It's all about the hair. In the long-awaited Season 4 premiere of The Game, now born again on BET, the surest way to track any particular character's progress over the last two years is through the tracks on their head.

Girl Melanie (Tia Mowry) has gone from "Med School" to "Mrs." So good riddance to the funky asymmetrical bob she rocked by the end of Season 3. The "side part under" wasn't just your typical cinematic cliché: Girl moves in with boy, boy cheats with B-list pop star, girl gets scissor happy.

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More than that, the short do was one of Melanie's first real moves toward becoming truly confident in who she was as a woman. In the Season 3 episode "Side-Part, Under," a philosophical patient in a platinum wig told Melanie that her hair screamed, "Please don't look at me; I'm too scared to change my hairstyle, let alone live."

In that episode, Melanie/Med School finally matched her attitude with her style. None of that is to say that women with long hair aren't sure of themselves, but for Melanie, chopping off her hair had the opposite effect that it had on Samson.  

The Game premiered on the CW in 2006 but was canceled after three seasons as the network focused on hour-long single-camera dramas like Gossip Girl and 90210. Fans of the show signed petitions, sent e-mails and clogged message boards as part of "The Change 'The Game' Campaign," started by the cast on Youtube, to keep the show on the air. BET brought the show back after two years with the original cast and writing team.

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The show, created by Mara Brock Akil of Girlfriends, is something like a fictional version of what reality-TV shows like Football Wives and Basketball Wives are supposed to be: an inside look at the women behind the players on the field. It focuses primarily on Melanie, who gave up Johns Hopkins medical school to move to San Diego with her then-boyfriend, Derwin (Pooch Hall).

As the newest member of the Sunbeams, the San Diego Sabers' first ladies' club, Melanie meets Tasha (Wendy Raquel Robinson) — "momager" of the team's flashy quarterback, Malik (Hosea Chanchez) — and Kelly (Brittany Daniel), wife of veteran wide receiver and tightwad Jason (Coby Bell). Hopped up on heaping glasses of wine, Melanie, Kelly and Tasha have fueled each other's growth from med school to marriage, from being controlled to taking control.

Which brings us back to Season 4. Now that Melanie's locks are back to Rapunzel proportions, her confidence couldn't have shrunk more. "I'm a good person," she whines. "I chose to postpone my residency to be a good, supportive wife, to give my marriage a shot in this game."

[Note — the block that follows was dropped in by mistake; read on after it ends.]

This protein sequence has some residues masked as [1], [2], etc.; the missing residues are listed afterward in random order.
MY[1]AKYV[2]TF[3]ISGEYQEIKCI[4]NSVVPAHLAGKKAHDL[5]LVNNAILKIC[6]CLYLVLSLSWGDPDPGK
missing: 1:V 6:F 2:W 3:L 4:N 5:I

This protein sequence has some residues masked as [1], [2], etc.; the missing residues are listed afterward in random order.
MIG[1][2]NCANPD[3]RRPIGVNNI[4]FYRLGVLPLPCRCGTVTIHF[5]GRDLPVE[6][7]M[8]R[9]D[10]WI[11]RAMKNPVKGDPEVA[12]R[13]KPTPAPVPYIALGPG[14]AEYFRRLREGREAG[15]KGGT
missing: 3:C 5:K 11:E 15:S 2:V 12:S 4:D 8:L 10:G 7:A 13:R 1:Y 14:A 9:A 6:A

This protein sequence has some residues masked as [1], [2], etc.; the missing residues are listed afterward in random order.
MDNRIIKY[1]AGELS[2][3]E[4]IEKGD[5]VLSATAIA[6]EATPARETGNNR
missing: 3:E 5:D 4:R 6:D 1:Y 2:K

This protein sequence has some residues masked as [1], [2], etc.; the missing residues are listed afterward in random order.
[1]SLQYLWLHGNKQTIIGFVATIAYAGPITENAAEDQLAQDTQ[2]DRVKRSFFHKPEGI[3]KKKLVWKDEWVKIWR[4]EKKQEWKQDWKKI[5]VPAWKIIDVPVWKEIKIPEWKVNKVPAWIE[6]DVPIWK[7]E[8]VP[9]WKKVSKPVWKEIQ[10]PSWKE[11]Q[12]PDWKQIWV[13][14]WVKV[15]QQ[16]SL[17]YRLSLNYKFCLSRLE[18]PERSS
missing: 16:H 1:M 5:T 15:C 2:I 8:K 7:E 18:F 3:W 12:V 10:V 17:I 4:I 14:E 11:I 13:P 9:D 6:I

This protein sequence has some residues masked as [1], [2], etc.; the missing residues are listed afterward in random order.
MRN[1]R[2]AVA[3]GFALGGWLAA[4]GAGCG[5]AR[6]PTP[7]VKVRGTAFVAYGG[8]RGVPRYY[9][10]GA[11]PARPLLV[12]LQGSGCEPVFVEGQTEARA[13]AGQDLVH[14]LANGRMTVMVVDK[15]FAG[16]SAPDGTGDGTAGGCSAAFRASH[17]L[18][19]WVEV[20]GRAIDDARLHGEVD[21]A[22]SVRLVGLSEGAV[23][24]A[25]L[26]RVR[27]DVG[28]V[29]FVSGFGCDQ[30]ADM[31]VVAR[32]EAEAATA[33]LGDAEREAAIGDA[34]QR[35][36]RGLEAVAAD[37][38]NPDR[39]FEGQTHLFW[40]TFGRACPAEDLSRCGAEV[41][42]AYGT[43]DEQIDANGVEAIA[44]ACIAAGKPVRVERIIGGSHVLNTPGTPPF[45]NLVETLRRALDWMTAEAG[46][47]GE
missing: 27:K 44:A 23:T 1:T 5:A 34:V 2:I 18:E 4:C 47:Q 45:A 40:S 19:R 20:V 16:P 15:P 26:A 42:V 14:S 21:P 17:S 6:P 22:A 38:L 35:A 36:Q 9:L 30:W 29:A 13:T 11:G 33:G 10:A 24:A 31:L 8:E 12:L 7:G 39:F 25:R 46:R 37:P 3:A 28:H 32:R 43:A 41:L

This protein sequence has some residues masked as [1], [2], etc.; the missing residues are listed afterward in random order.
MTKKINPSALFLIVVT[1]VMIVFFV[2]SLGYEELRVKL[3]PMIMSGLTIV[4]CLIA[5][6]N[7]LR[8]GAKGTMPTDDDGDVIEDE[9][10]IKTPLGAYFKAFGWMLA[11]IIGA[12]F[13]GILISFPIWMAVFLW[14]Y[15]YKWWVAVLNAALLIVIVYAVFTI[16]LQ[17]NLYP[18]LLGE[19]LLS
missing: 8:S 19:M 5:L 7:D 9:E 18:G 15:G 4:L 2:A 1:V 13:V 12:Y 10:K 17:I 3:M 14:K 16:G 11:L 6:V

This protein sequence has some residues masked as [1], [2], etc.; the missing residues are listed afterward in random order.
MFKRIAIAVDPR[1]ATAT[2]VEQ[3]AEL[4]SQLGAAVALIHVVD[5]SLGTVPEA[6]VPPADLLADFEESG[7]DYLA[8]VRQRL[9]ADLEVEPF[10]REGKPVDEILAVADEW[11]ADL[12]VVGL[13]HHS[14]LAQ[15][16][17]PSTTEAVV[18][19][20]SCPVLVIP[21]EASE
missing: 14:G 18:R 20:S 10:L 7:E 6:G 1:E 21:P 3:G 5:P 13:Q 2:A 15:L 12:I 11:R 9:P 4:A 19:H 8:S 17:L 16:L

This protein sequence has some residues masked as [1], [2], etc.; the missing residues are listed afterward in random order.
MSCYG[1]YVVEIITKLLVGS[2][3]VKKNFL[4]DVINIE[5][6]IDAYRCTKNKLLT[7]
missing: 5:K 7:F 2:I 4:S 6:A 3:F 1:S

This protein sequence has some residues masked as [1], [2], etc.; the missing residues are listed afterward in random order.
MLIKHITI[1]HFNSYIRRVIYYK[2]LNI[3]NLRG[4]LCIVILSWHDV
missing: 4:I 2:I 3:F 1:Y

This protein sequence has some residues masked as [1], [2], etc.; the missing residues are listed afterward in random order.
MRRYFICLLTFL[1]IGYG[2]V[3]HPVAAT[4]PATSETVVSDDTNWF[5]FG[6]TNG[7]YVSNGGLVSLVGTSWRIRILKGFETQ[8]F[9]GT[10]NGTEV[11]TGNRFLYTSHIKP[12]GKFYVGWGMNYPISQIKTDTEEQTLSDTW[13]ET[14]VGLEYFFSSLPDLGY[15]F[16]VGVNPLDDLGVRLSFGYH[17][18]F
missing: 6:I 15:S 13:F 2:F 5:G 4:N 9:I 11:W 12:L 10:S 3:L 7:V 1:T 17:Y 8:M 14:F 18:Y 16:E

As in, "How he gonna have a natural conk and both his parents come from a long lineage of naps?" a question posed by Melanie's friend Tasha, whose hair is also back to its back-grazing Season 1 length. Back then she had yet to find true love in the form of Rick (dramatic pause) Fox (playing himself) or closure with her superstar son's deadbeat dad. She was admittedly "bitter."

Now she seems less so — but definitely not better, either — especially with the introduction of Dante (BET VJ Terrence Jenkins) as her newfound jailbait. The hair is the same. So perhaps Tasha hasn't changed as much as longtime fans of the show had hoped.

This season Kelly has decided to cut her man right out of her hair. Kelly is now starring in a reality show called Ex Ballers' Wives, and like her new career, her new "Duran Duran" do reeks of desperation rather than independence. Much like her reverse mullet (prom queen in the front, punk in the back), Kelly seems more confused and lost than ever. And since when did her daughter Brittany get a kiddie perm?

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A lot can change in two years. Hair comes, it goes; it gets glued and it gets chopped. But I had hoped that in the Season 4 premiere of The Game, the show's roots would peek out a little bit. Because in the end, the series was about relationships. Superstar Derwin, super-saver Jason and selfish Malik might as well be strangers. And it's going to take more than a bottle of Riesling to get Tasha and Kelly back together again after their big blowup.

For her part, Melanie should probably work toward having a real relationship with her stepson before she destroys her relationship with his father. Now, that would be some new growth worth seeing.

Helena Andrews is a regular contributor to The Root and author of Bitch Is the New Black, a memoir in essays. Follow her on Twitter.

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Helena Andrews is a contributing editor at The Root and author of Bitch Is the New Black, a memoir in essays. Follow her on Twitter.